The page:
Finding out that mine and Jason’s families came from a long line of lycanthrope at the age of 11 was almost too much to handle for me. But Jason was ecstatic.  All of the tales our parents had been telling us since we were just children were true. Meaning that on full moons, they would shift into a werewolf creature, protecting our village from unwanted visitors. Though at the time, we weren’t sure who those intruders would have been.  In our pack, lycanthrope was genetic. The silly tales have been told about us for centuries were mostly made up. The lycanthrope is genetically passed down through generations. Contrary to what everyone believes, you didn’t become a lycanthrope through a bite. It isn’t an infection; it was a curse in my eyes, though Jason thought of it as a “gift.”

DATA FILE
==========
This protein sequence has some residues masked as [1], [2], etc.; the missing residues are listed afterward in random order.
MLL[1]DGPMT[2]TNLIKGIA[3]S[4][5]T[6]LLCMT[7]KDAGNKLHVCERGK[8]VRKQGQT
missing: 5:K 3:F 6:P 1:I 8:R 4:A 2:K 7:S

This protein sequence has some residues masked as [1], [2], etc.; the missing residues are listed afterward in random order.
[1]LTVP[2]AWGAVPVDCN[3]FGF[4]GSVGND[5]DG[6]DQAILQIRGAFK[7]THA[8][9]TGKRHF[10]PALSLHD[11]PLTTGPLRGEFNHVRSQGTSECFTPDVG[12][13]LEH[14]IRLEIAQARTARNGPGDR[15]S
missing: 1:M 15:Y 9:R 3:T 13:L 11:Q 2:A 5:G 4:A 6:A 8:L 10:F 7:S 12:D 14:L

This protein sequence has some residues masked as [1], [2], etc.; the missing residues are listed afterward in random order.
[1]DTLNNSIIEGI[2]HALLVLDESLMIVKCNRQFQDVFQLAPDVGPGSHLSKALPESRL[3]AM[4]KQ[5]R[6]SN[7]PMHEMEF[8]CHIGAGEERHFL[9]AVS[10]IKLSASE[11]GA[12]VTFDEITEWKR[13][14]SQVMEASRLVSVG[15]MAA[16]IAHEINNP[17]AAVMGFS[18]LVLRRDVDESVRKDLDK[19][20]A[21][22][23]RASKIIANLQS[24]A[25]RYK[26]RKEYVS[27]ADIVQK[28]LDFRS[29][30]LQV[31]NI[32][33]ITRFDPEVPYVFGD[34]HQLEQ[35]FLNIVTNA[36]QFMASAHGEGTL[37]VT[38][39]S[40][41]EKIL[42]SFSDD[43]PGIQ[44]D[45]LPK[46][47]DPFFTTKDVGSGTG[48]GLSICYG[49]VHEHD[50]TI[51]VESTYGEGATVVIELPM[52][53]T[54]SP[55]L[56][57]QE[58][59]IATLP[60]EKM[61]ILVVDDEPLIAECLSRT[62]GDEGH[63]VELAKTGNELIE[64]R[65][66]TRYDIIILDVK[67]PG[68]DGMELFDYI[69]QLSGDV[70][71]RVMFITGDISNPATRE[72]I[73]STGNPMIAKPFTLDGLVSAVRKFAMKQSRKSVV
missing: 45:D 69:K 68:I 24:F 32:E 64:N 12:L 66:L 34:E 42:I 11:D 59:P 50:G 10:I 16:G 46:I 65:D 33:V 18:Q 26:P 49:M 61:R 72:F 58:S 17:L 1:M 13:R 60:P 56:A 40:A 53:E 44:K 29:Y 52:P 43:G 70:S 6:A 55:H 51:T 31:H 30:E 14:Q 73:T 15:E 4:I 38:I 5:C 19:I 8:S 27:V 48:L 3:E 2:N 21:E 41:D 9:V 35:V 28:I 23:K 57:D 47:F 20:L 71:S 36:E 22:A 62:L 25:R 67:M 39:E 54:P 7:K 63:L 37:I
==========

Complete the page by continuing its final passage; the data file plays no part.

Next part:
Knowing since we were 11 that we would one day get our families gift passed to us, was absolutely terrifying to me. But Jason was willing and ready. He wanted the awesome power that lycanthrope carried, he wanted the responsibility of being able to take care of our village, and he loved the idea that we would be running together side by side. He once told me that it made him feel strong and powerful and free. But with all of the things that lycanthrope came with, it also came with having to follow the pack leader. Never getting peace. Always having someone else’s thoughts in your head. Never being able to keep your own secrets again.